Kimberly Glassman is an art historian, curator, and digital communicator who seeks to bridge interdisciplinary divides through inclusive and diverse programming. Kim is the UK representative of The Convergence Initiative, though she began working with the team back in Montreal in 2016. Kim obtained her BFA at Concordia University in the Art History Co-op Program, with a minor in Psychology and went on to complete her MSt in History of Art and Visual Culture at the University of Oxford. Under the supervision of Dr. John Blakinger, Kim’s dissertation research investigated science as a form of artistic medium, specifically looking into the work of Impressionist Camille Pissarro and contemporary artist Robert Pepperell. Kim has curated interdisciplinary exhibitions in Montreal (Synsocium: A Dialogue Between Art & Design, 2017; (dis)CONNECT, 2018; Diversifying Academia at Concordia, 2019) and in Oxford (Interrogating the Art-Science Relationship, 2019). She has been published in The Oxford Student (2019), SciArt Magazine (2019), The Oxford Mail (2020), The Oxford Times (2020) and continues to contribute articles to The Convergence Initiative and The North Wall Arts Centre. Kim’s research interests include: the history of sciart collaborations (specifically colour theory), post-colonial floricultural history in Britain and Canada, infrared photography, political activist art in the digital age, dance adaptation studies, and ethnocultural art histories. She has presented her research at international conferences in Canada, the UK, Russia, and Austria. Kim is currently the Front of House Manager of the North Wall Arts Centre in Oxford, England.

Kristina Parker

BFA Art History, Studio Arts. MA Art Therapy

Funding, Interviews, Catalogue

Concordia University

Multidisciplinary interests led me to pursue a Baccalaureate at Concordia with a joint-major in Studio Arts and Art History, and a minor in Psychology. Scientific interest in ecology, conservation, behaviour and neurodiversity have informed my art historical research as well as my artistic practice. Committed to community building and seeking collaborations across disciplines, I am currently Education and Engagement Coordinator at Sustainable Concordia, as well as Board Facilitator for the Sustainability Action Fund. The Convergence initiative is another perfect example of the importance of dialogue and potential for rich explorations at the intersections of different fields. The elegance and complexity of neurological systems can be mirrored in conceptual artworks inspired by them, I am excited to contribute to this initiative offer new tools of communication and ways to showcase research and art together.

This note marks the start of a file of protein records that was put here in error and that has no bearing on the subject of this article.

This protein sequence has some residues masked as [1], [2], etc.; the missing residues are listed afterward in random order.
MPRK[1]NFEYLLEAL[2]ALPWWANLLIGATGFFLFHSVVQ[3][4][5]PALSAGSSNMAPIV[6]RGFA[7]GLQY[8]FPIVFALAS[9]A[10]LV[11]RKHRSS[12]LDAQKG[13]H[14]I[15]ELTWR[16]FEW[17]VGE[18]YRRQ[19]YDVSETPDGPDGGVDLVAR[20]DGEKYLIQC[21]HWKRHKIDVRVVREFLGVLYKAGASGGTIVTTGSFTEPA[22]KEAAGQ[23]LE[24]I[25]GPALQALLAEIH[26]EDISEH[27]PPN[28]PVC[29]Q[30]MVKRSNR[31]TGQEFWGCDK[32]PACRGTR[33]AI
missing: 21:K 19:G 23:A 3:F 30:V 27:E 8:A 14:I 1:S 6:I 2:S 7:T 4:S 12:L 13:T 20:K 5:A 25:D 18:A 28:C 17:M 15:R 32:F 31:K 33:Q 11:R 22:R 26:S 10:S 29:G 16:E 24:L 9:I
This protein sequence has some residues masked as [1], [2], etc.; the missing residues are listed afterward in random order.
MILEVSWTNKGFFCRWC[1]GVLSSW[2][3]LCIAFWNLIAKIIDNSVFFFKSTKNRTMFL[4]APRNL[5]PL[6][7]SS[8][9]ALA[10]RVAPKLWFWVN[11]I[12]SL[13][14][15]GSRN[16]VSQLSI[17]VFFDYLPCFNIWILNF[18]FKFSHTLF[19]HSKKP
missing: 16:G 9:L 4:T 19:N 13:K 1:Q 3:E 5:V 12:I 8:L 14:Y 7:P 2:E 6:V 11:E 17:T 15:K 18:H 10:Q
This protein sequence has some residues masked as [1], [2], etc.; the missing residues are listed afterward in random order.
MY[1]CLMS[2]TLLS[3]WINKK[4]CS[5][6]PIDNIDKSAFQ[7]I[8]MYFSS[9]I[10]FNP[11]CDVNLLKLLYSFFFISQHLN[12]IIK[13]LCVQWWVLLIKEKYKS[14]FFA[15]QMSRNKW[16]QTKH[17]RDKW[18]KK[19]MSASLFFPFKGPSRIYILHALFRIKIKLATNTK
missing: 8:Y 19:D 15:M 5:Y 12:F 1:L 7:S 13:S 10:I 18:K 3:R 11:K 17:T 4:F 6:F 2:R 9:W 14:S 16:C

Luc Valade

Coordinator and Events Planner. External Advisor.

External Collaborator

Independent

Coordinator and events planner for over 25 years I am specialized in logistics and organization of public events and private fundraising. I stand out by excellent knowledge of the environment of public events, logistics and operational mechanisms. In the early 1990s, I gained field of experience in a position of coordinator for logistics and recruitment of volunteers among VÉLO QUEBEC for different cycling events such as the LE TOUR DE L’ÎLE DE MONTREAL and LE GRAND TOUR. I continued my career by occupying the post of director of events at the FARHA FOUNDATION from 1997 to 2014, I had the opportunity to develop expertise in fundraising in several project financing and management of sponsorships. I had the opportunity to put on feet and directing several events to large sizes and popular as AU COEUR DE LA MODE and ÇA MARCHE. FROM 2011 to 2015 I was asked by the prestigious Institue of Tourism and Hospitality of Quebec (ITHQ) to provide courses in event organization in the AEC program in tourism and hospitality management. It was a great opportunity to put my skills trainer and facilitator ahead and pass my knowledge on the subject. In 2015 I held a position of Senior Project Manager in philanthropic development at the headquarters of Leucan in Montreal and once again my logistics expertise was put to the service of a humanitarian cause. I now hold administrative functions at Québec’s Rental Board and as a consultant, I am still active with the students organizing events ITHQ as mentor and course director for program graduates. It gives me great pleasure to offer my support for the Convergence Committee, Perception of Neuroscience in the realization of their event.

Marie Franquin

Ph.D. student in Neuroscience

French Edition, Convergence Talks Neuroscience

McGill University